Shining Star is a cancelled strategy game once in development for Game Boy Advance by Eworks Studios, conceived from an original idea by British producer Faraz Ansari, former leader of the now-closed studio Storm Entertainment.
In this military shooter players would control “Kool Shen”, a silent “one man army” with a dry sense of humor. Eworks Studios started working on Shining Star in 2005, planning to build a “proof of concept” to be presented to investors. Concept art was initially created by Bruno Covachã and Marco Vale, but later Tiago Pimentel became the main character designer for the project. Marco Leal was hired for a month to create sprites, while Vale was responsible for their animations.
A playable prototype was developed by Eworks, a short demo in which you start in a deserted village in a south American jungle, and have to fight against your enemies using a shotgun, a pistol and some grenades. A few areas were available and in each level players would face different challenges in some sort of a maze, using obstacles in their favor to defeat enemy soldiers.
Two support characters would help players in their missions and explain the main goals. One of them was named “Shurk’n”, a war hero colonel with a very aggressive personality who would frequently lose control. The second character was named “Dragon Ash”, a woman commander who would give positive reinforcement and more confidence to players in a way that would be the opposite of the colonel’s.
According to the design document they wanted to develop an original and complex artificial intelligence to control the game’s enemies. An interesting concept of “action-reaction” was fully implemented in Shining Star’s prototype to make enemies to react to players’ movement and strategies. These enemies would following a “playbook”, a kind of database of different reactions (like throwing a grenade, moving, covering and so on) specific to each map that would be activated in a way that would simulate a tactical action against the player.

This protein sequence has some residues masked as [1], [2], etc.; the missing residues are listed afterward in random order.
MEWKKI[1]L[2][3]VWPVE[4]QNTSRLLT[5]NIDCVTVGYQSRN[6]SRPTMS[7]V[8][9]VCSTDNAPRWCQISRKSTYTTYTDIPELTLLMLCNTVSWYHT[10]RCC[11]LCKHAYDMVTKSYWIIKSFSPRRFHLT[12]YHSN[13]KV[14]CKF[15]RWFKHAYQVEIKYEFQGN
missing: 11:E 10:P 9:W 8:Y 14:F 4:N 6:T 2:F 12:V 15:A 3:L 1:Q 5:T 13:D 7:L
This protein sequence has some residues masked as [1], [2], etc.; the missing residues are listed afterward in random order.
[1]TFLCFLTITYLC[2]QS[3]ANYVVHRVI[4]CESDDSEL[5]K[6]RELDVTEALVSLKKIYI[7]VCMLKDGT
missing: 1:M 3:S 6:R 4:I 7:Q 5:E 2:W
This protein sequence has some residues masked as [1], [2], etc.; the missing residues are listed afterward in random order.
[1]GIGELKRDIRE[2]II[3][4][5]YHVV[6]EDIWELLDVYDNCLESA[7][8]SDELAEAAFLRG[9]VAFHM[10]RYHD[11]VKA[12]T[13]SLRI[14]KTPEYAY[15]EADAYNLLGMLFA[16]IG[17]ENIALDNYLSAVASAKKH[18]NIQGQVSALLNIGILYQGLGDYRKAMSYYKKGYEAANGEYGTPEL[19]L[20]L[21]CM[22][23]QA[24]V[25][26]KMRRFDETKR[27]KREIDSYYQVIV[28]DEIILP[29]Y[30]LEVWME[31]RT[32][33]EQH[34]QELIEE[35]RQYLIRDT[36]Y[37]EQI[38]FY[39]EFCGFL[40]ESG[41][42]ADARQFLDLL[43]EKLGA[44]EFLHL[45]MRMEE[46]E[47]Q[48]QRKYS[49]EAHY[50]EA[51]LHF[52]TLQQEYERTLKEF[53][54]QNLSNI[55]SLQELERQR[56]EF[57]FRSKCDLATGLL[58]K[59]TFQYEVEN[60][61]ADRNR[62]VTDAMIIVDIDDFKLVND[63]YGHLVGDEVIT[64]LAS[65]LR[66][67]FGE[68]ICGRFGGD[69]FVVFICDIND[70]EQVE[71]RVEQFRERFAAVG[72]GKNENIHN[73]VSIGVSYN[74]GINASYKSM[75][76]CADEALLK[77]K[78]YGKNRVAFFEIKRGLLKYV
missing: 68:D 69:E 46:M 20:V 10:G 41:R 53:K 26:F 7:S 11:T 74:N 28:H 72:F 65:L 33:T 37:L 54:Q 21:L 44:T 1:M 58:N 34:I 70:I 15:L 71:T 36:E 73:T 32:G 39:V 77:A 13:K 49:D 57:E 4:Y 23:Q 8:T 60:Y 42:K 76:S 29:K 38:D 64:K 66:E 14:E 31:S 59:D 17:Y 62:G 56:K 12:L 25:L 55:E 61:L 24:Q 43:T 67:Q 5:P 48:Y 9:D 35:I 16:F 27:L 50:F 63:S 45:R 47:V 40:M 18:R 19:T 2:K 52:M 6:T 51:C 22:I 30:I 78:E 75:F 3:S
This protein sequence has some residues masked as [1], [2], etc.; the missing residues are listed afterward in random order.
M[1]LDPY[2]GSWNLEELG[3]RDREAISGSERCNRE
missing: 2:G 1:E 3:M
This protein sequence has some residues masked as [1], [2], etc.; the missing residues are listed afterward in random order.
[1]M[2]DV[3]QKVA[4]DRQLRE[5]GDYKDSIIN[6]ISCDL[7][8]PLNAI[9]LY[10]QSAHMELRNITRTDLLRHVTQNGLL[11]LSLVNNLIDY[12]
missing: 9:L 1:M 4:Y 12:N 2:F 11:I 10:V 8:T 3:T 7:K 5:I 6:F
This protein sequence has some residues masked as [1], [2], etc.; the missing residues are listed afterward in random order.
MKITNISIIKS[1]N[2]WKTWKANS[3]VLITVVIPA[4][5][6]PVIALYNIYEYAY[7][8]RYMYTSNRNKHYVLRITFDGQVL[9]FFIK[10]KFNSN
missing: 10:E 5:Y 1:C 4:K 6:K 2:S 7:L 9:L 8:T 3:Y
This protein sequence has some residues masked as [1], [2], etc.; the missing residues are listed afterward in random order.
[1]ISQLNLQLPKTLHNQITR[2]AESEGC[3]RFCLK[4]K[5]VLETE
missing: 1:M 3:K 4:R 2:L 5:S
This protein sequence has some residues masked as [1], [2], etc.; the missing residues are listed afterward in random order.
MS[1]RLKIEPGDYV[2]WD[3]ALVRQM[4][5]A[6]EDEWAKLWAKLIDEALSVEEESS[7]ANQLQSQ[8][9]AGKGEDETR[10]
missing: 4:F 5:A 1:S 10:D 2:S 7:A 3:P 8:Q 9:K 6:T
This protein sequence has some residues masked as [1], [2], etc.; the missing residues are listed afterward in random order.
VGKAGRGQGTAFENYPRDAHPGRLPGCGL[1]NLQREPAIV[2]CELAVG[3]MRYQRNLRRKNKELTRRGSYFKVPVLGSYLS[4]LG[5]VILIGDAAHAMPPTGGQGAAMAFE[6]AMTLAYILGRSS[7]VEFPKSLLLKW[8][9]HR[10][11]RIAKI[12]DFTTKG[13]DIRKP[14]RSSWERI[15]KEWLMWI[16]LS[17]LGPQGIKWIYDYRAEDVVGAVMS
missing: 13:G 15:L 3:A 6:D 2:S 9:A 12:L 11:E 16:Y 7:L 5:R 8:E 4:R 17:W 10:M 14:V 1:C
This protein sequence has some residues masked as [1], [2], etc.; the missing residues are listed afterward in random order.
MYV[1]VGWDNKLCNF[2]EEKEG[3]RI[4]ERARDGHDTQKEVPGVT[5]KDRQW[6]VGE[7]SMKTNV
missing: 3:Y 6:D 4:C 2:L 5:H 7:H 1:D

Artworks for the game were heavily inspired by Metal Slug, while Riviera was quoted as a reference for menus and graphics interface. Advance Wars was also a strong inspiration for the team, mainly for how dialogs and characters would have been shown.
Development of the prototype was filled with communication problems between the producer and the team. If this was not enough, the GBA was already at the end of its life-cycle, the Nintendo DS was already released but they were not able to get a dev-kit for the new console. Eworks Studios were able to complete their playable prototype, and to deliver it to the game’s producer.
Unfortunately they never found a publisher interested in their game and in the end the project was canned. Later Eworks Studios thought to rework Shining Star into a 3D game to be released on digital download, but it never happened.
In the gallery below you can see some concept art by Tiago Pimentel, concepts and pixel art by Marco Vale and also a few screenshots of a very early prototype also provided by Vale. Thanks to their time and help we were able to preserve these details, to remember the existence of this game that will never be.
If you know someone who knows what happened to Faraz Ansari, Storm Entertainment or the whereabouts of the playable Shining Star prototype please let us know!
Article by Jump/Error, original version in Portuguese on the Videogame PT Blog!